16. I had a nice day last weekend, I was in my shop for most of it, just tooling around and getting reacquainted with my clean shop! So I started back in on my claro walnut rocker. I had some issues with the legs to the seat joint so I spent some time truing up the joint's (different post later tonight) and after wards I still had some considerable shaping to do with my right angle grinder. So I put a 60 grit disk on the grinder and went to town on the rear portion of the seat, I had some dishing out to do that I started last year but got side tracked away from it. It took me about 15 minutes to get it to where it was evened out, and ground out past the depth gauge holes I drilled in at the beginning of the project. Grinding these seats out is fun, you get to see a shape take shape quickly, but you really have to watch it, don't get over zealous, there is a point of no return that will trash this seat in a millisecond. There is a pucker factor when you get to a certain point. But the end result is rewarding. I sanded the seat out to 80 grit with my new USA ROS Sanding disks and the seat is looking good, more pics later. The seat is really rough right now, we are just starting to create the chiseled lines around the front edge and sides that we'll hold too throughout the project, once established you cannot hit them with anything, they need to stay sharp and crisp. You can see how lines need to be held once established in this image of the last walnut rocker I built. Those lines are established very early on, and sometimes it's easy to sand through them if you are not alert. Don't ask me how I know!
  17. I have been working on this custom green egg table and got it all finished and delivered Saturday. So this is my SketchUp drawing of the table and how it should look. And below is the table that was finished and delivered and the Extra Large Green Egg and a Baby Egg. The table is cedar with a solid top. Between the cedar boards are 1" strips of Walnut. The skirts around the table are Walnut. The outside legs are 4" cedar and the inside support legs are 3" square. Are the shelves are cedar. I use 4" casters and the two in the front are lockable. This was a very nice table and the customer was excited. He didn't know that I was going to do the Walnut accents. He really loves walnut but thought the table was going to be all cedar. I just love it when you can surprise them and they really like what you have done with the project. Well we are working on more so I will post more pictures of other custom tables.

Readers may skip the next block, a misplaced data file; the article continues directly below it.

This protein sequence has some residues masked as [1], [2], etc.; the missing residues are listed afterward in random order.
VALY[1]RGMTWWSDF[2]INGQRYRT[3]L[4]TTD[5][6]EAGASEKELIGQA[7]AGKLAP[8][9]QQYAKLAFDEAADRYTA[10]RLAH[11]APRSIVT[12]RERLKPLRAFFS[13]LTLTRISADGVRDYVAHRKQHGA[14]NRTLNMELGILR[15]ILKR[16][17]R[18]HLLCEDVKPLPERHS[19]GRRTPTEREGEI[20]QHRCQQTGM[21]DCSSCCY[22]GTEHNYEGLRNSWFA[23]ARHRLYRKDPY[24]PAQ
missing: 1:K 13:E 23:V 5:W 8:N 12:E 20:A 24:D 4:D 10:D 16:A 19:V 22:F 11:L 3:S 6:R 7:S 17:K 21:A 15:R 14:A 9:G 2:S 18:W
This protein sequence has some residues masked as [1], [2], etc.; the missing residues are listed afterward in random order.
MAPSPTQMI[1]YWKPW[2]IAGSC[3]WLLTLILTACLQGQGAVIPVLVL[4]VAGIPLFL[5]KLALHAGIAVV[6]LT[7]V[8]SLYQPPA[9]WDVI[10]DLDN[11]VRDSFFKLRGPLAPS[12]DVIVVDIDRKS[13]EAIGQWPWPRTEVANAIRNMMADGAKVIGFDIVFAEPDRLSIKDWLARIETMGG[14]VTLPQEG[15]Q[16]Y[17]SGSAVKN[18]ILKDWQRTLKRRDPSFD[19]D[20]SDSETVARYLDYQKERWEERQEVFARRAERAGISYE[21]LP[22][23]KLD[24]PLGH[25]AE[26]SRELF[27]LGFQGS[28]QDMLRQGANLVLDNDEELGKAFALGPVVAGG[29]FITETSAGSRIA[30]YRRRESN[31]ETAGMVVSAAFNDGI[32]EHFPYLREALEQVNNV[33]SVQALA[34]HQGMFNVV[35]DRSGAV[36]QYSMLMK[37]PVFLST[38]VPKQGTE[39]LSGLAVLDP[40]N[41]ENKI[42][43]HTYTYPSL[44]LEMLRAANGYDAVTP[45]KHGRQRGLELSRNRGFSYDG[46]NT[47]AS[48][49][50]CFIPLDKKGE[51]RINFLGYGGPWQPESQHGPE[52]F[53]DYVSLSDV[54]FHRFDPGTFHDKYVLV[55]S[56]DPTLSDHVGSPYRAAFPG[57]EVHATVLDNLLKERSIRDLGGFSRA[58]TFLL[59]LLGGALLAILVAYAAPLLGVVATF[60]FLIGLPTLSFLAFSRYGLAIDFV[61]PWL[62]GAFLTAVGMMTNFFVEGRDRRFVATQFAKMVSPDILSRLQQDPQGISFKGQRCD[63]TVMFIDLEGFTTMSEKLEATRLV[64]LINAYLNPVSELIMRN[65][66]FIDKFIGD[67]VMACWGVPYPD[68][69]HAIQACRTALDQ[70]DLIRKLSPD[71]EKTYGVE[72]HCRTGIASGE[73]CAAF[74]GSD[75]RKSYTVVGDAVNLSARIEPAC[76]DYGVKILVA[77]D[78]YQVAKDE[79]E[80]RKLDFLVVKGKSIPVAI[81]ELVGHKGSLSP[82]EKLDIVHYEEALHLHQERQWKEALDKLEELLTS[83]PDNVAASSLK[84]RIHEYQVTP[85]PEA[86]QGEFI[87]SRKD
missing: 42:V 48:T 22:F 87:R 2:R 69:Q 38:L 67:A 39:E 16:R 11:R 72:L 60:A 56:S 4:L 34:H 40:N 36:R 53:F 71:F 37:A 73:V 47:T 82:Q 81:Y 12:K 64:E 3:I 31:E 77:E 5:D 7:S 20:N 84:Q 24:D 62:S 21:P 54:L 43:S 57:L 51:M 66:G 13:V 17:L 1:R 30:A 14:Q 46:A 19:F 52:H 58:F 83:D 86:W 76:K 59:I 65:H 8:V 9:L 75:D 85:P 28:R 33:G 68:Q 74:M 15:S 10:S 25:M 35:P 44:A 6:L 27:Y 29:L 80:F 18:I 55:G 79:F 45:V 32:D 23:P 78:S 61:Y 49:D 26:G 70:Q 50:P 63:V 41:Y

18. John Morris

    Walnut Rocker Seat

    From the album: Walnut Rocking Chair

    Before the finish is applied the chair is sanded to 800 then buffed to 1200 Abralon. The chair is already shining before the first finish goes on.
  19. From the album: Walnut Rocking Chair

    The joints in these chair is known as the "money shot". They are really pleasing to the eye, but in the manufacturing process of the leg to seat joints, the process can go from great to disaster in milliseconds, and the project could be ruined. I am happy when the seat joint operations are completed! In this image, the first coat of finish is not applied yet, the sheen you see is purely from sanding through the grits, up to a 1000 abralon pad.
  20. DuckSoup

    Tick Tock

    Finished these up, both are Steve Good patterns. Oval clocks are about 9" tall mahogany & walnut, mantel clock is 5' *10" walnut, purpleheart & maple. 1" thick with a 2" clock insert.
  21. Well, still had a plank of Walnut sitting around in the shop. 6/4 by 10" by 4' long. Decided (for some strange reason) to try to resaw the plank to something a bit thinner..... Clamped it up on the bench. Ran a jointer plane along the edges. End closest to the camera? I wasn't about top plane THAT much off. Found a stick of Oak, and a couple c clamps. Plan was to go as deep and straight as I could, and work my way around all four edges.....that WAS the plan... Saw didn't like this kind of work. Either bogged down, or pulled to one side. Tried an end cut Not the best. Once all four edges wer molested...er...cut. The plan was to use the bandsaw or a handsaw to finish the through cut.....handsaw was a fail...need a real one of about 4-5ppi. Bandsaw? Plank was about 1" too tall. #@#@@! So, slapped the plank onto the bench, marked a line right down the center, and used the circular saw to rip in into two halfway sawn planks. Tried the smaller pieces on the bandsaw, again....blade seems to be duller than Ferris Bueller's High School teacher......merely wanted to do curves......Resaw fenced the circular saw? Nah, just mark a line and saw with the circular saw... These are the "good" sides....the other faces will need a LOT of scrub plane work to get flat....I will also need to joint the edges a lot better. Then, with the rest of my "leftovers' A little fuzzy, was a bit tired and shaky.....Also have a 8/4 plank of Oak to mill down a bit. Single Brain Cell Sketch Up is working out the details for what to do with this pile of......wood. Might take awhile.....hard to tell what will get cobbled together......of course, that is what i said about the table I just finished up......stay tuned, the cussing has already started...
  22. From the album: John Morris's Hand Tools

    I built this square from left over Walnut from some project eons ago, and the Curly Maple is scrap from a Shaker Rocker I am currently building. The two pins are of Walnut as well. They are through-pins.